5 Surprising Facts About The Orioles

While the Orioles, to some people, still feel like a team that entered the league in the 1990s (thanks to Camden Yards), they are actually among the oldest franchise in Major League Baseball. For more than a century, the Orioles have experienced the highest of highs and the lowest of lows, with a lot of surprises along the way.

What really stands out as the most shocking to hear, though? Here are five surprising facts about the Baltimore Orioles throughout their long and sometimes illustrious history.

They Were Originally The Milwaukee Brewers

There is a Milwaukee Brewers franchise in Major League Baseball that has been active since their move from Seattle in 1970, but the current Baltimore Orioles were the original Milwaukee Brewers. That’s right, the Orioles franchise roots date back to the 1870s when they were a minor league team named the Milwaukee Brewers, and moved up to the American League in 1901 for one season.

The following year, the Brewers moved to St. Louis, becoming the Browns. When owner Bill Veeck was forced to sell the team, they were moved to Baltimore under the Miles-Krieger-Hoffberger group and renamed the Orioles in 1954. The team has operated as the Baltimore Orioles ever since.

They Match The Yankees For One Obscure Record

Through the 2022 MLB season, there have only been 13 seasons in which a team has won at least 108 games. The 1906 Chicago Cubs were the first to do it, winning a whopping 116 games to set the standard that has yet to be broken. Since then, several franchises including the Los Angeles Dodgers and Pittsburgh Pirates have reached 108 wins, but only two teams have done it twice.

The Baltimore Orioles and New York Yankees are the only two, with the Yankees accomplishing the feat three times. The Orioles did it in back-to-back seasons, winning 109 games in 1969 and then 108 games in 1970. The team reached the World Series in both years, winning it all in 1970 over the Cincinnati Reds.

Only Three Teams Have Longer Pennant Droughts

After having tremendous success from the late 1960s through the 1970s, the Baltimore Orioles crowned the peak of the franchise’s success with a World Series title in 1983 over the Philadelphia Phillies. Since then, the Orioles have yet to win the American League pennant and get back to the World Series.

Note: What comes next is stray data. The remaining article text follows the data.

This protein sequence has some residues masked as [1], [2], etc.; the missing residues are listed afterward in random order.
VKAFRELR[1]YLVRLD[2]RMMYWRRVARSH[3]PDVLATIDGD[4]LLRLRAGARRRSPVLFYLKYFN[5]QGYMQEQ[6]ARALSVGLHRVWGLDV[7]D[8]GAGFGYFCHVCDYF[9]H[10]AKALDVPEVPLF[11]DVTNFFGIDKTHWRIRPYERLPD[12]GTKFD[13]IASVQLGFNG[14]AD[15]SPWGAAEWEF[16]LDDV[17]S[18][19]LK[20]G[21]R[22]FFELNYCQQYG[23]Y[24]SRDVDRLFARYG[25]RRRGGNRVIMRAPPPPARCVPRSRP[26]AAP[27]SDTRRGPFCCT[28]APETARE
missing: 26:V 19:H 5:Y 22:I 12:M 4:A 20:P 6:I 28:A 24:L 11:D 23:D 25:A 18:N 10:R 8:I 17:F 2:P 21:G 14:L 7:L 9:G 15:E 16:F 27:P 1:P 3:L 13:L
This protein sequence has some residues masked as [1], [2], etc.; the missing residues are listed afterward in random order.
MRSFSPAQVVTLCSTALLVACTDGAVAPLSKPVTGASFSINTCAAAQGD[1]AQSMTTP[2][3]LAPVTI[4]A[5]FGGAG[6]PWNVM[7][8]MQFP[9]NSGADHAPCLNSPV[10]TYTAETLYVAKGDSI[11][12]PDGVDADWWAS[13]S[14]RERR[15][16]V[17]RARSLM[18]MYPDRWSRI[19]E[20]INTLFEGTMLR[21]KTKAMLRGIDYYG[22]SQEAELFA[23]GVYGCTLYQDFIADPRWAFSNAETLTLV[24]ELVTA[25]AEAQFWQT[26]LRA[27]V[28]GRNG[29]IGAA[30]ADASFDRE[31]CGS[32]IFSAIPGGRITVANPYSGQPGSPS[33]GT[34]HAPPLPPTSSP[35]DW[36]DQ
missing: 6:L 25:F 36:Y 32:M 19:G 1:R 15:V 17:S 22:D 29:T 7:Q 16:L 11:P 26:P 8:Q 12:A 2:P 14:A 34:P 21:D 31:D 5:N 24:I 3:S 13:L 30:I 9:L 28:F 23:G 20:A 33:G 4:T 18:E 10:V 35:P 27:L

That drought is the fourth longest in Major League Baseball, and the second longest in the American League behind the Seattle Mariners, who have never reached the World Series. The two National League teams with longer pennant droughts are the Pittsburgh Pirates (1979) and Milwaukee Brewers (1982), who we know as the new Orioles.

Cal Ripken Leads In Just About Everything

It’s probably not a surprise that Cal Ripken Jr. holds a lot of franchise records since he has the most games played for the franchise and the most consecutive games by any MLB player. However, Ripken holds just about every single batting record. This includes having the most hits, doubles, home runs, runs batted in, walks, and even strikeouts.

There are a couple of franchise records that Ripken doesn’t hold though, surprisingly. Brady Anderson holds the record for the most times hit by a pitch, getting plunked 148 times. Ripken also takes a backseat in franchise triples to George Sisler (145) and shares the record with Chris Davis for most strikeouts at 1,305. What makes this surprising is that Ripken played in almost three times as many games (3,001 to 1,151) as Davis.

Nobody Has Had A Worse Start To A Season

1988 was a rough year for Baltimore Orioles fans, with the team’s postseason hopes dashed before the end of April. That season, the Orioles started with 14 consecutive losses, which was the first time that’s happened in MLB history. Only the 1997 Chicago Cubs have matched that start ever since.

However, the streak didn’t end there. The Orioles continued to lose until their streak reached 21 games and were 16 games out of first place. The Orioles finally snapped their skid, defeating the Minnesota Twins 4-2.

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